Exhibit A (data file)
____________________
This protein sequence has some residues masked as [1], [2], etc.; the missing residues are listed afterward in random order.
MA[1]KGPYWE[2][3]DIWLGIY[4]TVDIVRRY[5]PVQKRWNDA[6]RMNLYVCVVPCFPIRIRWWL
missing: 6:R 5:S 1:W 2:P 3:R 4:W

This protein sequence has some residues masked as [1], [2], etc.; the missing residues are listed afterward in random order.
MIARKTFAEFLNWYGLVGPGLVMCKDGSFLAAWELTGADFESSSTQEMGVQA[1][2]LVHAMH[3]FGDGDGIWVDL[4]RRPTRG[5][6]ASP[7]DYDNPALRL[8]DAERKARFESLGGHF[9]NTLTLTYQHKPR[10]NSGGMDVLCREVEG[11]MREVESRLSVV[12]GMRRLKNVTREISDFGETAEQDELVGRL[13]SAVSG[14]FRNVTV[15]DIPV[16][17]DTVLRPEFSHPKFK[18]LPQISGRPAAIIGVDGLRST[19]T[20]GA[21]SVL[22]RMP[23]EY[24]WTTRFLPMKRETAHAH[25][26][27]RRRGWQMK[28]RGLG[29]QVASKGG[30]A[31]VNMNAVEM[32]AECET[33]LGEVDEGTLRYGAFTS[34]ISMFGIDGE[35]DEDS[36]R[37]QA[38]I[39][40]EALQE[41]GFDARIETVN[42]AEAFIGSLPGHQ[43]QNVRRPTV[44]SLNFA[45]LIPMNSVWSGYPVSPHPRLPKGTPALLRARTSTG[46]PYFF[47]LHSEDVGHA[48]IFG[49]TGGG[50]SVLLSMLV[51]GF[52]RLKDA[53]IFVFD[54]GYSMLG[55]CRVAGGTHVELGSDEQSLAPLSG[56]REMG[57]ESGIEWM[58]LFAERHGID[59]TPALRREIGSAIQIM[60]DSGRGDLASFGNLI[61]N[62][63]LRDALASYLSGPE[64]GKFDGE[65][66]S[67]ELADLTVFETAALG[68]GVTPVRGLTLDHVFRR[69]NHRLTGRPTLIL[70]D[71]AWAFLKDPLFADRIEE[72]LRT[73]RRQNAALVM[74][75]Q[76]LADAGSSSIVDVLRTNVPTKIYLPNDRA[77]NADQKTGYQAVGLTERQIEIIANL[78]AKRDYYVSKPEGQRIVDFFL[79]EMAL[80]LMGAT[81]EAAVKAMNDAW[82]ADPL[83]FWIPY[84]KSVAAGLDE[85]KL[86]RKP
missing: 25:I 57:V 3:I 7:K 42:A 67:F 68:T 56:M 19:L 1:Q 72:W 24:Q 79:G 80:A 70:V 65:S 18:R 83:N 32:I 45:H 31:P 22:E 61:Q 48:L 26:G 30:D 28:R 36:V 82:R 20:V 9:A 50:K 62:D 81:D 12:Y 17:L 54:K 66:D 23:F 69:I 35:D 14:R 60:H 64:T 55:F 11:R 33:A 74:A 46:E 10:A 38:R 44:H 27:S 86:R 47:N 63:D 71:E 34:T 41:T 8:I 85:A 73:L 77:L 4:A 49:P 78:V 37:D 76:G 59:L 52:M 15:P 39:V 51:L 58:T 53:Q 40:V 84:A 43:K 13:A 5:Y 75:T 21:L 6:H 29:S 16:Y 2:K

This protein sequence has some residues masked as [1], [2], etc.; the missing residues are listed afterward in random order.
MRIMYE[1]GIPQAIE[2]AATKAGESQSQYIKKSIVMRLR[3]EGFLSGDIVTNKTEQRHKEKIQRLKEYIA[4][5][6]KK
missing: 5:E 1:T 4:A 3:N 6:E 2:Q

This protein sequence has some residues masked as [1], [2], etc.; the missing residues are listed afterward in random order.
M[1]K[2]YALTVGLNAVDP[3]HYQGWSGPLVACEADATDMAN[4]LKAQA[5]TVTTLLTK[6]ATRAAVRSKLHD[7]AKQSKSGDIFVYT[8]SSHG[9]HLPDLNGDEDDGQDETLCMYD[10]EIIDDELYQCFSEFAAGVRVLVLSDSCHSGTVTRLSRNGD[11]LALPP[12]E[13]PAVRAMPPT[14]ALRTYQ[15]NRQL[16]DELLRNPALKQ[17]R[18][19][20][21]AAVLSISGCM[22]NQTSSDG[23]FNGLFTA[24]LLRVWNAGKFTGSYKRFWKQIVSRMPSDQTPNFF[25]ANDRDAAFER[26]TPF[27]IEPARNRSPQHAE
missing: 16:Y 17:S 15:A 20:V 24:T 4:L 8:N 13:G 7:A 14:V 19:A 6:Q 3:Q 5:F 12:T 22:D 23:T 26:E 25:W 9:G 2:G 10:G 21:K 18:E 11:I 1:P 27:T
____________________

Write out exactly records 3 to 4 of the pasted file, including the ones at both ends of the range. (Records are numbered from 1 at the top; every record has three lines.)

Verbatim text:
This protein sequence has some residues masked as [1], [2], etc.; the missing residues are listed afterward in random order.
MRIMYE[1]GIPQAIE[2]AATKAGESQSQYIKKSIVMRLR[3]EGFLSGDIVTNKTEQRHKEKIQRLKEYIA[4][5][6]KK
missing: 5:E 1:T 4:A 3:N 6:E 2:Q

This protein sequence has some residues masked as [1], [2], etc.; the missing residues are listed afterward in random order.
M[1]K[2]YALTVGLNAVDP[3]HYQGWSGPLVACEADATDMAN[4]LKAQA[5]TVTTLLTK[6]ATRAAVRSKLHD[7]AKQSKSGDIFVYT[8]SSHG[9]HLPDLNGDEDDGQDETLCMYD[10]EIIDDELYQCFSEFAAGVRVLVLSDSCHSGTVTRLSRNGD[11]LALPP[12]E[13]PAVRAMPPT[14]ALRTYQ[15]NRQL[16]DELLRNPALKQ[17]R[18][19][20][21]AAVLSISGCM[22]NQTSSDG[23]FNGLFTA[24]LLRVWNAGKFTGSYKRFWKQIVSRMPSDQTPNFF[25]ANDRDAAFER[26]TPF[27]IEPARNRSPQHAE
missing: 16:Y 17:S 15:A 20:V 24:T 4:L 8:N 13:G 7:A 14:V 19:A 6:Q 3:Q 5:F 12:T 22:D 23:T 26:E 25:W 9:G 2:G 10:G 21:K 18:E 11:I 1:P 27:T